"To put it mildly," the red fox agreed, nodding over an ironic expression, "but he's not especially nosy either; he won't ask for any details. And he'll keep quiet if we ask him to."

"Mmmnnnn, oh-kay," Judy agreed reluctantly, while wiping her paws on the napkin she'd brought. (Nick, typically, wiped his on the leg of his uniform pants.) "So, where is he again?"

By way of response, Nick rolled down his window and sniffed again; then he waved a paw, vaguely, off to the left. "Over there somewhere."

Those rudimentary directions turned out to be more than sufficient for their purposes; the next time he lowered the window, Nick was able to get an almost precise fix on the location of his former partner, "Second street ahead and turn right." he said, pointing ahead, through the windshield.

"You nose told you that?" Judy couldn't help marveling. How the heck could even a fox's sense of smell be so pinpoint accurate?

"My nose and my magnetic sense," Nick tapped the side of his head as if that explained everything.

When he cracked the window a third time, Judy no longer needed his assistance to determine Finnick's location, she could hear the little desert fox for herself.

As matter of fact they could probably hear him in Bunnyburrow. "Whatchoo you think you doin'? Dangit, we ain't got TIME for this!"

"Well, at least we caught him in good mood," Nick Wilde observed sardonically as he rolled up the window again, "They're in that alley, up ahead on the left."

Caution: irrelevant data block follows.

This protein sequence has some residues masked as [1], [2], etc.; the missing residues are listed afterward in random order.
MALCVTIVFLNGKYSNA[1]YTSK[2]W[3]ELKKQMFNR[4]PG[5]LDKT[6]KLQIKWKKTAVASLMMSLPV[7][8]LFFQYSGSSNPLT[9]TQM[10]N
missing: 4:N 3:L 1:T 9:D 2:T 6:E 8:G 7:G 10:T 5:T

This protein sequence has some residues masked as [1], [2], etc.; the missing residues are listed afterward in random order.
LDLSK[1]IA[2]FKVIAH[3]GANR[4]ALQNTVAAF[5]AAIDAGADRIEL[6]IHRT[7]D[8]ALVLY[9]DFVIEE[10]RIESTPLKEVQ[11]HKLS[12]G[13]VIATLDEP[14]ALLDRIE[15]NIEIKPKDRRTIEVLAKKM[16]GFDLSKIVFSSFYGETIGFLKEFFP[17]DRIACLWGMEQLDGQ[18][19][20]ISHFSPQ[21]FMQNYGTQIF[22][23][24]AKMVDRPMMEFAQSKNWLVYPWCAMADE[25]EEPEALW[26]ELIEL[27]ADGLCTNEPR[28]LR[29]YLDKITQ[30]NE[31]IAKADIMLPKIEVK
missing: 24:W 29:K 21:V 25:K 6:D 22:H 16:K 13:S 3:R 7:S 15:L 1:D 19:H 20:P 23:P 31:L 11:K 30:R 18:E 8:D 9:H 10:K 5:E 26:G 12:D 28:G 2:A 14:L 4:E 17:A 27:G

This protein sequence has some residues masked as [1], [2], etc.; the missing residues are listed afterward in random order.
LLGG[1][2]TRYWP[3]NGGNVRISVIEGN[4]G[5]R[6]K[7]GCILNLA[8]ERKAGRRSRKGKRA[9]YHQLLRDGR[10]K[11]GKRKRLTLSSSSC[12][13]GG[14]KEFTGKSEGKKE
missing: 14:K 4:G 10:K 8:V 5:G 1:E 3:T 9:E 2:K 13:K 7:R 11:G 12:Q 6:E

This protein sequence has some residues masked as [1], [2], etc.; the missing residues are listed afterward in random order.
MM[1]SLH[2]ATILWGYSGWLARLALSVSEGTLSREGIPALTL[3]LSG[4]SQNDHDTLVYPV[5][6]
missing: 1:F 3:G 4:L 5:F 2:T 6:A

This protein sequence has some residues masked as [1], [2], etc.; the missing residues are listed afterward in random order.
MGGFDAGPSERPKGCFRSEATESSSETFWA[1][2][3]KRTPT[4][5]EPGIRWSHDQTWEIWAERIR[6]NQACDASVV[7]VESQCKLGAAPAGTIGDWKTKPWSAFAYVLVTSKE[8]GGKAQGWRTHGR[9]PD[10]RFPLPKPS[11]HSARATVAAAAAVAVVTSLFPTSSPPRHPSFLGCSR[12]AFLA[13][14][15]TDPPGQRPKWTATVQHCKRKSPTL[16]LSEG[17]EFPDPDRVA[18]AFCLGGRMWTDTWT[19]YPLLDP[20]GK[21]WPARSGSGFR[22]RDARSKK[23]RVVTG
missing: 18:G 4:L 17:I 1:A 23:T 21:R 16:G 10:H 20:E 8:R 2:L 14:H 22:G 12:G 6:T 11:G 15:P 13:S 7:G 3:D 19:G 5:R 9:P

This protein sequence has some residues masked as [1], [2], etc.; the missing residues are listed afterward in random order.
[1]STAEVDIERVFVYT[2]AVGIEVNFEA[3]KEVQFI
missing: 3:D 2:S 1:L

As soon as they made the turn, it became instantly clear what all the fuss was about.

Finnick's van was pulled up in the center of the alleyway, shaded by the surrounding buildings, with a bucket and soapy rag planted on the roof. Yep, that made sense, getting it cleaned up on a hot day like today, when does anyone ever wash their car without getting wet themselves—either by accident or design?

As for the fennec himself, there he was, perched on top of a packing crate with a long-handled brush in his paws—raging impotently at the pair of young mammals that were apparently supposed to be helping him.

The first, a young black rat of Asian heritage was standing atop a thick sponge, balancing precariously on the rim of the van's windshield. Down below, a more familiar animal, a young silver-fox was sitting hunkered against the front grille. Held high in his paws was a curved piece of sheet metal, with the edge pushed up against the hood to create a makeshift ski-jump.

Nick couldn't help laughing and neither could Judy; kid will be kids. He opened his door just in to hear the young rodent saying, "…little bit lower, Conor."

Finnick meanwhile continued to rant, "Will you stoppit with that stuff, and get back to...?"

Both boys ignored him.

"Okay, that's good," the young rat squeaked.

"Go for it Mike!" Conor Lewis fox-screamed, and the rodent pushed off from the roof of the van, surfing his way down the windshield with his arms angled backwards in the classic 'cowabunga' pose.

He gathered speed rapidly as he left the glass for the metal hood, and then he was up the ramp and airborne, performing a neat, triple-twist, somersault in the air, and coming in for a perfect landing on a nearby upturned barrel, facing backwards in the direction he had come..